What Are the Names and Functions of the Teeth?

Teeth have their own characteristics, names, and functions. Knowing them allows you to pay more attention to their care.
What Are the Names and Functions of the Teeth?
Vanesa Evangelina Buffa

Written and verified by the dentist Vanesa Evangelina Buffa.

Last update: 07 November, 2023

The teeth as a whole play a fundamental role in feeding, speech, and the esthetics of the smile. But each one has particular anatomical characteristics, a name that identifies it, and specific functions. Keep reading to find out what the names and functions of the teeth are.

In our lives, we have two types of dentitions, each with specific functions. The baby or temporary teeth are the first set of teeth that accompany us from the time we’re babies and during infancy. Then, at around six years of age, they’re replaced to give way to the definitive dentition that we’ll use during adulthood.

How many teeth do children have?

As we mentioned before, the first teeth to erupt correspond to the deciduous or temporary dentition. There are 20 baby teeth that begin to erupt progressively at around six months of age and complete their eruption before the age of three years. However, the time and order of eruption depend on several factors and is specific to each person.

The 20 primary teeth include the same ten teeth in the upper and lower jaw: Four incisors, two canines, and four molars in each arch. From the age of six until around twelve years old, children lose their baby teeth, which are replaced by permanent teeth. In addition, at this stage, permanent molars appear in the back part of the mouth.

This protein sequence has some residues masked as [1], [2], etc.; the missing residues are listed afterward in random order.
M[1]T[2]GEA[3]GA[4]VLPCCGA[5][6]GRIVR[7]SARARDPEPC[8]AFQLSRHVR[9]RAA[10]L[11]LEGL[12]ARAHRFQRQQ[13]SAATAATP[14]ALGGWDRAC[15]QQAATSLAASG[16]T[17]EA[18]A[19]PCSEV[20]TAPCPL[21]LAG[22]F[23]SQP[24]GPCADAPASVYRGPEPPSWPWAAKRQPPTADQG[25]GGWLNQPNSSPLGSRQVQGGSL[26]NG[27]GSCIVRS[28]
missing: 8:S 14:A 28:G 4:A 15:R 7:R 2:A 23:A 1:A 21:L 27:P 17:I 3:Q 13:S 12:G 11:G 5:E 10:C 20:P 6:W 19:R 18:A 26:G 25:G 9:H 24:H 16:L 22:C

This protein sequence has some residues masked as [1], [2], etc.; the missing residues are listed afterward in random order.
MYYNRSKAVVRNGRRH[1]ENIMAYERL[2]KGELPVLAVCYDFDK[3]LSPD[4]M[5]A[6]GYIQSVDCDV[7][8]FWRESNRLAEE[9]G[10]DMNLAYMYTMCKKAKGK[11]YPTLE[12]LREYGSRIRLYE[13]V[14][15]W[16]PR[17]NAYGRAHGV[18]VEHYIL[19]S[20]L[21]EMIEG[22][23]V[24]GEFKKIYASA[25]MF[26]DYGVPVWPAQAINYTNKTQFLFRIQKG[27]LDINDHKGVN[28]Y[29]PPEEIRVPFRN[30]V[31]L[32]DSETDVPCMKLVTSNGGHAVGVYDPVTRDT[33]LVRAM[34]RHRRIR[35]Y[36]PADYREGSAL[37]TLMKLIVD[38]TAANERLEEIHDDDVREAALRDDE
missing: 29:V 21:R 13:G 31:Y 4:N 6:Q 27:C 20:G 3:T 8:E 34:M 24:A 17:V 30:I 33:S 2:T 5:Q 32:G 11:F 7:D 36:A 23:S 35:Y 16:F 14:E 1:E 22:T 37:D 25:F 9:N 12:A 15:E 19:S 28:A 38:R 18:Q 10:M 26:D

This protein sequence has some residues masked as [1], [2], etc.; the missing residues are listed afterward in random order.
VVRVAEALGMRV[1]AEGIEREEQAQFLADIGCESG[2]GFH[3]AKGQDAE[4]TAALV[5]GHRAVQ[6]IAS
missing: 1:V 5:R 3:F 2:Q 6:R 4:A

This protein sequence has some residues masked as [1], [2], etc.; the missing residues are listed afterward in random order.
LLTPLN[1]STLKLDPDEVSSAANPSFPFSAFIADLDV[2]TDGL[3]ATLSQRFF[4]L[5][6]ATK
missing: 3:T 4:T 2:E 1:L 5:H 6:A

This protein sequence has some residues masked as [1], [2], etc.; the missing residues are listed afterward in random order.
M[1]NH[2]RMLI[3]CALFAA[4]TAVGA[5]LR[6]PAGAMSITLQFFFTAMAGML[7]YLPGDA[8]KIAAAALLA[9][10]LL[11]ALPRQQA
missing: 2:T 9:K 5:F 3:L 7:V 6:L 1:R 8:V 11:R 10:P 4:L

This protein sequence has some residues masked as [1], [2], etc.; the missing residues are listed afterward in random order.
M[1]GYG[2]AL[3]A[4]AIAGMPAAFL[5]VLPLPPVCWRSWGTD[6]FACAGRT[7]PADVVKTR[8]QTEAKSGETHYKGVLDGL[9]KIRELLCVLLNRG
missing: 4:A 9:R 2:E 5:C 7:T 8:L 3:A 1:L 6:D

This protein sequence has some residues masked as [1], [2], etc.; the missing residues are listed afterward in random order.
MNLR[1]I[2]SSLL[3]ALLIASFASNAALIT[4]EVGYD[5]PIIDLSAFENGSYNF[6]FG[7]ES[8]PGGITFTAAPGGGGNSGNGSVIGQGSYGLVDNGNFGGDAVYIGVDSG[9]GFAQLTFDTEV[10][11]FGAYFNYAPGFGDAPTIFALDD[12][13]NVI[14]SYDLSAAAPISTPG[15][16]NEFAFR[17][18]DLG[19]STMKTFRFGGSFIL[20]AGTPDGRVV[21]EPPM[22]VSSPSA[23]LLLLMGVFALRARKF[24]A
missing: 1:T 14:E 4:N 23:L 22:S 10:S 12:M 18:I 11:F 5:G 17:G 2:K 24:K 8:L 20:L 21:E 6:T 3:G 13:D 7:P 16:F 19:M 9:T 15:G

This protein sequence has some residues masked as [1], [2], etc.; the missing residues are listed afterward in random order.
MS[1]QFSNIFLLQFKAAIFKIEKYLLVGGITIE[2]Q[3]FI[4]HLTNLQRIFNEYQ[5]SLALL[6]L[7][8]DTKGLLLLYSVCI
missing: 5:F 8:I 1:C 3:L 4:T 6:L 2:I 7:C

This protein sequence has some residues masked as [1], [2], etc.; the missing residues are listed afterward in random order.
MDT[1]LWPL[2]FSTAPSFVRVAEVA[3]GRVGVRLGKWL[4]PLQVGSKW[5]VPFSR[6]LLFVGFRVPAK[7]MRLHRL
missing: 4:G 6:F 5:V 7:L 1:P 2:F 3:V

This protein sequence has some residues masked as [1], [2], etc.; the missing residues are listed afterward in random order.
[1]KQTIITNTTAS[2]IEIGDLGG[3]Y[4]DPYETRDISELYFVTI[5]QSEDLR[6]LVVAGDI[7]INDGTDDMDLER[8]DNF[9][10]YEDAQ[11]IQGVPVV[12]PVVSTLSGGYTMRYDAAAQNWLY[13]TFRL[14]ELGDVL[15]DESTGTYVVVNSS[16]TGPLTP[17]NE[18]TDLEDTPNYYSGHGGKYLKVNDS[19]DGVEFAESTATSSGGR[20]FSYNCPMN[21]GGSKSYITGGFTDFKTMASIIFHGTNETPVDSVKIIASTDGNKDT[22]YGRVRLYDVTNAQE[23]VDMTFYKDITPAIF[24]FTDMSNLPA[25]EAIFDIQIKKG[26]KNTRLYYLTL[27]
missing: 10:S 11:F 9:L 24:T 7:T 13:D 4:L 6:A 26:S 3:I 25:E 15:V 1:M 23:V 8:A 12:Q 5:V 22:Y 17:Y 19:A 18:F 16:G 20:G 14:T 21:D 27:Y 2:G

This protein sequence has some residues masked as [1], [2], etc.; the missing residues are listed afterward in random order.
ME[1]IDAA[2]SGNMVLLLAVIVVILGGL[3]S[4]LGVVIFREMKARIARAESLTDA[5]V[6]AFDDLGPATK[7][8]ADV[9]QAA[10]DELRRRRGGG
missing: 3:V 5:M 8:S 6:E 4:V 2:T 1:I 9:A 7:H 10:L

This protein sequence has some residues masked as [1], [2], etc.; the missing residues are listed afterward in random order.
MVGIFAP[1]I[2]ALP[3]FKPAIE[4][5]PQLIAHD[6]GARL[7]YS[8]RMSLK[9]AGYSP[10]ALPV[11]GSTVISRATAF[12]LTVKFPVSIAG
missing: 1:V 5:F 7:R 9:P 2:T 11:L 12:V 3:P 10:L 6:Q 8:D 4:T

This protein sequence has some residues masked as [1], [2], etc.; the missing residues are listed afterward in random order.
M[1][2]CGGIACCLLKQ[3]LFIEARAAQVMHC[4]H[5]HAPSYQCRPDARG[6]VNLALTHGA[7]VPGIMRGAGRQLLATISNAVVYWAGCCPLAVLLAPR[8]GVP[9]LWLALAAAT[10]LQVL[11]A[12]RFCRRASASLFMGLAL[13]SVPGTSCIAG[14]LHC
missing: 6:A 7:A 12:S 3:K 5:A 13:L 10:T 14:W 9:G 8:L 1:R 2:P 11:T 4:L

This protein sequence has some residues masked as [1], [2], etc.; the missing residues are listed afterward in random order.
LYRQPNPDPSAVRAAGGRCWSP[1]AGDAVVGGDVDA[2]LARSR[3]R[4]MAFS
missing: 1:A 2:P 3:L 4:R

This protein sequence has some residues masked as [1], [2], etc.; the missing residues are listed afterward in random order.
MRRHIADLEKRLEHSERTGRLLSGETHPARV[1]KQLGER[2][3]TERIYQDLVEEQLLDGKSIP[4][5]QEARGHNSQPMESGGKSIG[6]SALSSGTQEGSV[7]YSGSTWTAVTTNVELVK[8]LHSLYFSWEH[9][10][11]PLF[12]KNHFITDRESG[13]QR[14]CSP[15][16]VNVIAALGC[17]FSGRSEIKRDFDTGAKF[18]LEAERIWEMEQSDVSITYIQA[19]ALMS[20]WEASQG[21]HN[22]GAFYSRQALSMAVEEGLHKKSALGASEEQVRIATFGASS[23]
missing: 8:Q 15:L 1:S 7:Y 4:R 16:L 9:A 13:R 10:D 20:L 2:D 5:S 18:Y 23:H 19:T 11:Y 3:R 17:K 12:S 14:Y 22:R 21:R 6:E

Although primary teeth only remain in the mouth for a limited time, they must be cared for to prevent them from getting sick and being lost prematurely. These teeth have important functions in children:

  • Chewing: Baby teeth allow children to learn to chew. Incorporating this function is essential for proper nutrition.
  • Speech: The primary elements participate in the development of speech, as many phonemes need the presence of teeth to sound correctly.
  • Development of the jaws: The correct position of the baby teeth and their proper use favors the normal growth of the jaws. Eating, speaking, and breathing properly positively influence the development of the bones of the mouth and face.
  • Guidance of permanent eruption: The temporary elements reserve the space needed for the permanent teeth to position themselves in their proper place.
  • Aesthetics: The presence of all the baby teeth in the mouth improves the child’s appearance. A beautiful and harmonious smile prevents teasing and feelings of embarrassment and improves self-esteem.
Knowing the peculiarities of each tooth will help to value its importance in the mouth. This way, you’ll be able to pay more attention to the care of each one.

How many teeth do adults have?

Adults have 32 teeth that appear in the mouth in a progressive manner. According to the American Dental Association (ADA), the eruption of the definitive elements begins at age six, with tooth replacement and the eruption of the first permanent molar. In turn, the totality of the teeth is completed with the eruption of the wisdom teeth, which occurs between the ages of 17 and 21. The 32 definitive elements include the following:

  • Eight incisors
  • Four canines
  • Eight premolars
  • Twelve molars

The names of the teeth and their functions

The participation of the teeth in eating is one of the most important functions. They also allow us to speak clearly. Many of the sounds with which we communicate require support from the teeth to sound correctly. But not all elements are designed for the same purpose. Depending on their characteristics, the teeth have their own names and functions. Let’s look at them in detail.


Incisors are the eight teeth located in the front of the mouth: Four in the upper jaw and four in the lower jaw. This type of tooth is present in both the temporary and permanent dentition.